William Lash Miller was born on September 10, 1866, in Galt, ON, Canada. He started out studying classics at the University of Toronto, ON, Canada, but later switched to natural sciences. He received his Bachelor’s degree in 1887 and went to Europe to continue his studies, a common phenomenon at the time.
Miller chose to move to Germany, where he worked with August Wilhelm von Hofmann from 1887 to 1889 in Berlin, with Victor Meyer in 1889 in Göttingen, and then with Adolf von Baeyer in Munich. He received his Ph.D. in organic chemistry in Munich in 1890. The same year, he joined Wilhelm Ostwald in Leipzig, Germany, who influenced Miller profoundly. He introduced him to physical chemistry and to the revolutionary theories in thermodynamics put forward by Josiah Willard Gibbs.
Gibbs’ thermodynamics papers were highly mathematical and struggled to find a large following in North America. After his return to Canada, Miller became one of the first proponents of the theory there, helped to put it into more practical terms, and increased its reach. William Lash Miller joined the teaching staff at the University of Toronto in 1891. However, he traveled to Leipzig in 1892 to finish a second Ph.D. under Ostwald. He returned to Toronto and was promoted to Lecturer in 1894.
The head of the chemistry department at the time, William Herbert Pike, had groomed Miller to be his successor, but when Pike resigned in 1898, another chemist was appointed to the position. This caused Miller to complain to the ministry responsible for the decision, one of many disagreements Miller is said to have had with the administration, colleagues, and competing departments at the university over the years. Still, Miller remained in Toronto and was appointed Associate Professor in 1900, Full Professor of Physical Chemistry in 1908, and finally became the de facto Department Head in 1914. He remained in Toronto until his retirement in 1937, and helped to shape the research activities and the international reputation of the department. Miller worked on many aspects of physical chemistry, including thermodynamics, kinetics, and electrochemistry.
Miller, while highly respected for his research, refused to accept and teach atomic and molecular theory. This influenced and somewhat distorted chemical teaching in Toronto for decades. Nevertheless, he was regarded as one of the most influential Canadian chemists of his time. He was President of the Electrochemical Society in 1912 and 1913, President of the Canadian Institute of Chemistry (today’s Canadian Society of Chemistry) in 1926, became the first Canadian Honorary Member of the the American Chemical Society (ACS) that same year, and was made a Commander of the British Empire in 1935.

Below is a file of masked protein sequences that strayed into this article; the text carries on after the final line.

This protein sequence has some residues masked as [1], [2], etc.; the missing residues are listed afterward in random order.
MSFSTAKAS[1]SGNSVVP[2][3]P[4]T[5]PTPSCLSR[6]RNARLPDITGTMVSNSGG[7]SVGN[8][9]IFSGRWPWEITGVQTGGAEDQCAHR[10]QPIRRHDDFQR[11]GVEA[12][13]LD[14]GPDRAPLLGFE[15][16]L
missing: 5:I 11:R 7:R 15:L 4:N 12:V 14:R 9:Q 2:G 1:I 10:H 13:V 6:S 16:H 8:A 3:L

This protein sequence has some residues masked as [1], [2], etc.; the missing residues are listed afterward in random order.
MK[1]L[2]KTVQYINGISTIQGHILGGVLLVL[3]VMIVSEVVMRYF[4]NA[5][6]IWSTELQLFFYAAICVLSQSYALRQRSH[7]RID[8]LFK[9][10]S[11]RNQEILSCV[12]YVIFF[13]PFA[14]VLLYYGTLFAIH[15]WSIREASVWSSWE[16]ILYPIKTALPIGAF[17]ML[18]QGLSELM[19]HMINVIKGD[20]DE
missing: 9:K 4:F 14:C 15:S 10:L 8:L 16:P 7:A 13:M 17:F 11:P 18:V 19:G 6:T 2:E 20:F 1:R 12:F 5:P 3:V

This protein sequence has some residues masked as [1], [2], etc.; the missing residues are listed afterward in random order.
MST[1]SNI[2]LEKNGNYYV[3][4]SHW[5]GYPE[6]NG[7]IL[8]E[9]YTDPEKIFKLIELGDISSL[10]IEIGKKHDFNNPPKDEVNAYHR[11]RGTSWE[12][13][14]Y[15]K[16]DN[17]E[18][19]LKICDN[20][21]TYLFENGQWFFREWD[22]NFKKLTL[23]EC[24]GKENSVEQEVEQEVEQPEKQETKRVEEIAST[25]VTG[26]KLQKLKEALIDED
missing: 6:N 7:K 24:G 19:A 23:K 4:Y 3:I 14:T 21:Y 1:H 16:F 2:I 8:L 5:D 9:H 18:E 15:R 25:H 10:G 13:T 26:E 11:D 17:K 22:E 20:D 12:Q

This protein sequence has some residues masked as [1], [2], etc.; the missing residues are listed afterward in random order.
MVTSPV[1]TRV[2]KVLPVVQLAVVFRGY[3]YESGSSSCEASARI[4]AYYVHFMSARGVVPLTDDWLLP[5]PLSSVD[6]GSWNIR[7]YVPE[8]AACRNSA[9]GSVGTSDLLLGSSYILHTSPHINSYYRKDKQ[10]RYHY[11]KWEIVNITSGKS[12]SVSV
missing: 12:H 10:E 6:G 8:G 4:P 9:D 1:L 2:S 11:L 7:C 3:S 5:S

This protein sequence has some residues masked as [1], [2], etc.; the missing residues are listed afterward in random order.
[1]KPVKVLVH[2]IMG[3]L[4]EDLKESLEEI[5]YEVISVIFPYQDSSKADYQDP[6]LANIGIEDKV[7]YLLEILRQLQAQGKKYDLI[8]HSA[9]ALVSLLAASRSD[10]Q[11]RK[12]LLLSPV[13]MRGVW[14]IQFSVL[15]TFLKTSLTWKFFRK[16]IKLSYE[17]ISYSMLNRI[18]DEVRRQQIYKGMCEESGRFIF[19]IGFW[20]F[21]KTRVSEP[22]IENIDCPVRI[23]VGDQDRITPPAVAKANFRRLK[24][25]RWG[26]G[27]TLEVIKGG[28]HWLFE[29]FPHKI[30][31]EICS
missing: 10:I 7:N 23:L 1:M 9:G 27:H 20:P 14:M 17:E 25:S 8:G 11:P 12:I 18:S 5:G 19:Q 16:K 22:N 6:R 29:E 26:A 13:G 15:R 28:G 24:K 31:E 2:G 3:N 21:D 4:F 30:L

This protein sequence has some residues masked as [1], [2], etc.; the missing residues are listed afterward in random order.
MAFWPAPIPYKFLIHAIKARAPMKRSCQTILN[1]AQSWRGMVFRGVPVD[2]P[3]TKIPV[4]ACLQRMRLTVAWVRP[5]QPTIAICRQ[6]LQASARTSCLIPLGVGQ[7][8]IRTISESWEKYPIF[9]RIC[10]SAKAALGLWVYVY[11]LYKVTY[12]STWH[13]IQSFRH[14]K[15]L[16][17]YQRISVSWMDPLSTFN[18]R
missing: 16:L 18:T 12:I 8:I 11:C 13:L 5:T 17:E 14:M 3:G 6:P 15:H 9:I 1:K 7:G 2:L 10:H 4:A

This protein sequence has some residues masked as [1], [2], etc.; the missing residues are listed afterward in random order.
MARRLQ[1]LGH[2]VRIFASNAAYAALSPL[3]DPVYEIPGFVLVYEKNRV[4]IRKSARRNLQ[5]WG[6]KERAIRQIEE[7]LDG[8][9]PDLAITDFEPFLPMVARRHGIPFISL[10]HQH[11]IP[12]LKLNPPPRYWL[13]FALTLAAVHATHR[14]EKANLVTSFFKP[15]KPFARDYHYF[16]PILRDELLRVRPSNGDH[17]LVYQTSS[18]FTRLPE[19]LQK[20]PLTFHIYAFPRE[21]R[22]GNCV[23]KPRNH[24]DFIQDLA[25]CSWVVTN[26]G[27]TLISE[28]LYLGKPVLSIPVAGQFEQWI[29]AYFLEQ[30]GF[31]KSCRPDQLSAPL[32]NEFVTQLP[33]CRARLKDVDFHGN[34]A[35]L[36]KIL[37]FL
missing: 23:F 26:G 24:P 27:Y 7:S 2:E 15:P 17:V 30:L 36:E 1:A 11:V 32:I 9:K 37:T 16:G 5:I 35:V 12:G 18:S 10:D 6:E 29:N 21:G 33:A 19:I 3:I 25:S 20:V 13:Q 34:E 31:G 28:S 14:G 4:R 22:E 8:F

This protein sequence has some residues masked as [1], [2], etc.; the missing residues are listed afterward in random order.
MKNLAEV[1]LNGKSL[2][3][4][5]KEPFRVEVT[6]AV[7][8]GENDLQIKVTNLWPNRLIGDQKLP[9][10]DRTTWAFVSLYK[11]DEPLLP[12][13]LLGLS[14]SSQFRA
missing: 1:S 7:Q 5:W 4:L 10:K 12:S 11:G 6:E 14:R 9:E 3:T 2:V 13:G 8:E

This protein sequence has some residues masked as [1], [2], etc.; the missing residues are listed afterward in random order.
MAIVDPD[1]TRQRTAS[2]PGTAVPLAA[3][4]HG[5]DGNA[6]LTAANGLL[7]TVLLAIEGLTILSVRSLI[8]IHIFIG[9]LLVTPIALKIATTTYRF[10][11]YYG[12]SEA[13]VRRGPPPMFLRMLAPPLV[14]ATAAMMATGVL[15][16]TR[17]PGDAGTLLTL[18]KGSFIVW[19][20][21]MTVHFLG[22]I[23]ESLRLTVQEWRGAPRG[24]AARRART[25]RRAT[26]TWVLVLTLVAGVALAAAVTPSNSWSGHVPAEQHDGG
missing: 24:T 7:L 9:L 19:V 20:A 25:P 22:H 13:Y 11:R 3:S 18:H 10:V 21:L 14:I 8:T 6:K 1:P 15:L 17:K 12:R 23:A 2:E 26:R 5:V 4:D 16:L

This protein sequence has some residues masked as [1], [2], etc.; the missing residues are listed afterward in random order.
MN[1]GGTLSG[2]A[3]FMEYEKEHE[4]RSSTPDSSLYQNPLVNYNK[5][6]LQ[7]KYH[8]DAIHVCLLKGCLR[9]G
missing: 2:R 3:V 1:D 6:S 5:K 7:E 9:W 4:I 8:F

Miller was a friend of Wilder Bancroft, who founded the Journal of Physical Chemistry in 1896, and worked as Associate Editor for this journal and for the Journal of the American Chemical Society. After his retirement, Miller focused on biochemistry. William Lash Miller died on September 1, 1940, in Toronto.
William Lash Miller is the answer to Guess the Chemist (57).
- Historical Distillates: Chemistry at the University of Toronto since 1843,
Adrian G. Brook, W. A. E. (Peter) McBryde,
Dundurn, Toronto, 2007.
- William Lash Miller,
W. A. E. McBryde,
The Canadian Encyclopedia 2008.
- Numerical Evaluation of Infinite Series and Integrals which arise in Certain Problems of Linear Heat Flow, Electrochemical Diffusion, etc,
W. L. Miller, A. R. Gordon,
J. Phys. Chem. 1930, 35, 2785–2884.
- The Method of Willard Gibbs in Chemical Thermodynamics,
W. Lash. Miller,
Chem. Rev. 1925, 1, 293–344.
- Toxicity and Chemical Potential,
W. Lash Miller,
J. Phys. Chem. 1919, 24, 562–569.
- The Influence of Diffusion on Electromotive Force Produced in Solutions by Centrifugal Action,
W. Lash Miller,
Trans. Am. Electrochem. Soc. 1912, 21, 209–217.
- Mathematical Theory of the Changes of Concentration at the Electrode brought about by Diffusion and by Chemical Reaction,
T. R. Rosebrugh, W. Lash Miller,
J. Phys. Chem. 1909, 14, 816–884.
- On the Second Differential Coefficients of Gibbs’ Function ζ. The Vapour Tensions, Freezing and Boiling Points of Ternary Mixtures,
W. Lash. Miller,
J. Phys. Chem. 1897, 1, 633–642.